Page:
Engineering new bone tissuein vitro on highly porous poly(?-hydroxyl acids)/hydroxyapatite composite scaffolds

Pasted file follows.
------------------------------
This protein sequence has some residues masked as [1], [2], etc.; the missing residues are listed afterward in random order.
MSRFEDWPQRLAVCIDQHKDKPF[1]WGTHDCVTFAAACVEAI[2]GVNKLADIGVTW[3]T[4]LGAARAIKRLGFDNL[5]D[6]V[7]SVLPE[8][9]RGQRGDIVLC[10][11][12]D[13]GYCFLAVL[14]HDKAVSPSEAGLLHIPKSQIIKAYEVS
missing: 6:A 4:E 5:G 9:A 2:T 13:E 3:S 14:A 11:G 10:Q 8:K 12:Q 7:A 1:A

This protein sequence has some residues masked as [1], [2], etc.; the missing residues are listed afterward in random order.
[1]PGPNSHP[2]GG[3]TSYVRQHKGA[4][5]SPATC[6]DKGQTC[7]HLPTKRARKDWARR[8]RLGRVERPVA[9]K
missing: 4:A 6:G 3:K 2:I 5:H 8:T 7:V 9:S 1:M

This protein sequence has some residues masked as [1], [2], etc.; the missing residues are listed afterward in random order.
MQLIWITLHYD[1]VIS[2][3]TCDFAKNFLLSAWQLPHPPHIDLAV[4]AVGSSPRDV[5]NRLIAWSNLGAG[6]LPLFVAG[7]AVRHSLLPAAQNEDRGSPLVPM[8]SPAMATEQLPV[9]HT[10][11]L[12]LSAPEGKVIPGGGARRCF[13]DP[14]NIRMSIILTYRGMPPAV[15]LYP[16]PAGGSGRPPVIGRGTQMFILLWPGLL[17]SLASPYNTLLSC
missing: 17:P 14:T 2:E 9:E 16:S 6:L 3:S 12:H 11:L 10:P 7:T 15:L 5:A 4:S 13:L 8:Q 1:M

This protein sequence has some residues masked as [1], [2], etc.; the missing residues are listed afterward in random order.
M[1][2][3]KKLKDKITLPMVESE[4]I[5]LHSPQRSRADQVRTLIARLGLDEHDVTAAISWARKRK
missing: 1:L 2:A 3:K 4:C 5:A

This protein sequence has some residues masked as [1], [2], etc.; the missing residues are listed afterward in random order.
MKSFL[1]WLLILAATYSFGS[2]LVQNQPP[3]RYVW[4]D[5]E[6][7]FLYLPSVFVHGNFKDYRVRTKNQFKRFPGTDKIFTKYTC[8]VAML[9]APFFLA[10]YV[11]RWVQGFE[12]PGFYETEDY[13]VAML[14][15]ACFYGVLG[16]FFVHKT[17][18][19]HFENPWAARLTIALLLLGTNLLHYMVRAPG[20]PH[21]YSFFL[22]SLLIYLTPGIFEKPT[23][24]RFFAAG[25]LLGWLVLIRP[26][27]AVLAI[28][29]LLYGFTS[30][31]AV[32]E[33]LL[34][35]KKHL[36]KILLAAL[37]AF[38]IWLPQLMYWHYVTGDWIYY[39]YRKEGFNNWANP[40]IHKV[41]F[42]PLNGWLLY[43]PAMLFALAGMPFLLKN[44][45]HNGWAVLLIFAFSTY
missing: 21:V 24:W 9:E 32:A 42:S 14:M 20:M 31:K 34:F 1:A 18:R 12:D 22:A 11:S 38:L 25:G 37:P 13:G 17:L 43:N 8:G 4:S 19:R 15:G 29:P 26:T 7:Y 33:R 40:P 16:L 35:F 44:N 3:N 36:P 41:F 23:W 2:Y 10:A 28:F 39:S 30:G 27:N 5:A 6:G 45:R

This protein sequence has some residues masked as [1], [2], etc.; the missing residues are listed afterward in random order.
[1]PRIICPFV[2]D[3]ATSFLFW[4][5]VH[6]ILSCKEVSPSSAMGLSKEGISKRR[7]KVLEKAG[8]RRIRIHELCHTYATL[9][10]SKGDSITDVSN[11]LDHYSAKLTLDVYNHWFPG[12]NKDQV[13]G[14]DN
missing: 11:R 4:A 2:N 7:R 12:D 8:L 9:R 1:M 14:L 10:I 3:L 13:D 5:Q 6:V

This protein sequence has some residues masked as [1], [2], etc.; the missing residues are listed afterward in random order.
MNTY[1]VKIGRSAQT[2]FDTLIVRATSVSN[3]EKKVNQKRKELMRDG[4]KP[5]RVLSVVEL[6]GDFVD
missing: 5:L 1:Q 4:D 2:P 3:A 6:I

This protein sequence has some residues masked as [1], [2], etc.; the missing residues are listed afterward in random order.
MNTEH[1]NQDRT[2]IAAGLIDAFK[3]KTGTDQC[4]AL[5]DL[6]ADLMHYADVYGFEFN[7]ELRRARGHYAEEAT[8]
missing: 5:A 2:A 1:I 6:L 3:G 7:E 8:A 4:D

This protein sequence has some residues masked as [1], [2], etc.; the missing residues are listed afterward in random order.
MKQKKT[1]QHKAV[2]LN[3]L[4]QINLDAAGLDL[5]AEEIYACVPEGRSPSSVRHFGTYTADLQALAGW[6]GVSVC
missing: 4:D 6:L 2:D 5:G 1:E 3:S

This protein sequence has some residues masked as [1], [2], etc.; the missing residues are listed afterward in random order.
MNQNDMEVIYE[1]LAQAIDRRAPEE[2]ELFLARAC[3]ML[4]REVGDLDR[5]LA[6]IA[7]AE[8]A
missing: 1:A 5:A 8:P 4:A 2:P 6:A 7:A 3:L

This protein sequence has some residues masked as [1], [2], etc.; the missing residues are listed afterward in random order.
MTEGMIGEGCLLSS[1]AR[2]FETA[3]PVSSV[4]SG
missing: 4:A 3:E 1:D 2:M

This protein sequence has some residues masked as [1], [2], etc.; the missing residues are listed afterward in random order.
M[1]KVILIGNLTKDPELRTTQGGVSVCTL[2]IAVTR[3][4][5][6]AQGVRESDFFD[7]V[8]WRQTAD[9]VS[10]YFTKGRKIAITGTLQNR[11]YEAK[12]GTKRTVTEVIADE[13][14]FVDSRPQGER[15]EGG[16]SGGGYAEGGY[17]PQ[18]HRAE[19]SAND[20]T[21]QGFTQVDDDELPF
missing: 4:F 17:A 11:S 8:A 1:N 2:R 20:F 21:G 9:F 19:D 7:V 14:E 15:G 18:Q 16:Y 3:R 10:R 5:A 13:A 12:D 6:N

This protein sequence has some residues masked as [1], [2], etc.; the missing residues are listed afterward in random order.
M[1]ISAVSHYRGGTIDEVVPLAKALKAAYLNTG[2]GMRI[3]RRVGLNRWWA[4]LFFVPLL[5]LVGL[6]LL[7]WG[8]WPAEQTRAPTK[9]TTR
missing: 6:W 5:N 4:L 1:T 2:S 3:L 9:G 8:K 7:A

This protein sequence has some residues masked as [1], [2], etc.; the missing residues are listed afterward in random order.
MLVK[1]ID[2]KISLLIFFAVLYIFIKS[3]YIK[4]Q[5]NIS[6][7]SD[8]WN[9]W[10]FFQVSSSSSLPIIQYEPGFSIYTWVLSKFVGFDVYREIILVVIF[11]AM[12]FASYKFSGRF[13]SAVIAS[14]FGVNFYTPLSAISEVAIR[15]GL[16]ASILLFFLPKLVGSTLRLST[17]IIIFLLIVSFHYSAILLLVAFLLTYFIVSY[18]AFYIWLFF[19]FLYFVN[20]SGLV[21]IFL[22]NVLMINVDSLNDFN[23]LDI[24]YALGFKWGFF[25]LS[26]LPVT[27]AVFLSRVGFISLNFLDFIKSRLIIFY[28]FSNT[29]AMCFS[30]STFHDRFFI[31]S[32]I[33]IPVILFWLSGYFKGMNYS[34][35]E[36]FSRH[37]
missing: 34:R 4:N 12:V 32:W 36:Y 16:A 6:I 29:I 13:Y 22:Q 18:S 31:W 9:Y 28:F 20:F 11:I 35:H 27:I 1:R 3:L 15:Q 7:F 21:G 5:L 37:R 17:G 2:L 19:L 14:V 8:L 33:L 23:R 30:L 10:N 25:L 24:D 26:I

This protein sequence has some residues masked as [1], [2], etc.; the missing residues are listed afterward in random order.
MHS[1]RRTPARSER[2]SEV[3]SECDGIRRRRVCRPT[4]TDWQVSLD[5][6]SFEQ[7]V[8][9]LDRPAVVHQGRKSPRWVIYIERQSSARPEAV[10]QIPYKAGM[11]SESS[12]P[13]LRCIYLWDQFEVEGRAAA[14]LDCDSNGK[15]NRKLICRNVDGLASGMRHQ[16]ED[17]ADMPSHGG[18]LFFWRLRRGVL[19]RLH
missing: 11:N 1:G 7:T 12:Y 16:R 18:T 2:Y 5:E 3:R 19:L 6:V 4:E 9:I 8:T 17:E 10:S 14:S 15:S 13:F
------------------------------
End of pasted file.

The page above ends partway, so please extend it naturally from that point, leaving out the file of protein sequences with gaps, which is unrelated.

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Engineering new bone tissue with cells and a synthetic extracellular matrix (scaffolding) represents a new approach for the regeneration of mineralized tissues compared with the transplantation of bone (autografts or allografts). In the present work, highly porous poly(L-lactic acid) (PLLA) and PLLA/hydroxyapatite (HAP) composite scaffolds were prepared with a thermally induced phase separation technique. The scaffolds were seeded with osteoblastic cells and cultured in vitro. In the pure PLLA scaffolds, the osteoblasts attached primarily on the outer surface of the polymer. In contrast, the osteoblasts penetrated deep into the PLLA/HAP scaffolds and were uniformly distributed. The osteoblast survival percentage in the PLLA/HAP scaffolds was superior to that in the PLLA scaffolds. The osteoblasts proliferated in both types of the scaffolds, but the cell number was always higher in the PLLA/HAP composite scaffolds during 6 weeks of in vitro cultivation. Bone-specific markers (mRNAs encoding bone sialoprotein and osteocalcin) were expressed more abundantly in the PLLA/HAP composite scaffolds than in the PLLA scaffolds. The new tissue increased continuously in the PLLA/HAP composite scaffolds, whereas new tissue formed only near the surface of pure PLLA scaffolds. These results demonstrate that HAP imparts osteoconductivity and the highly porous PLLA/HAP composite scaffolds are superior to pure PLLA scaffolds for bone tissue engineering.
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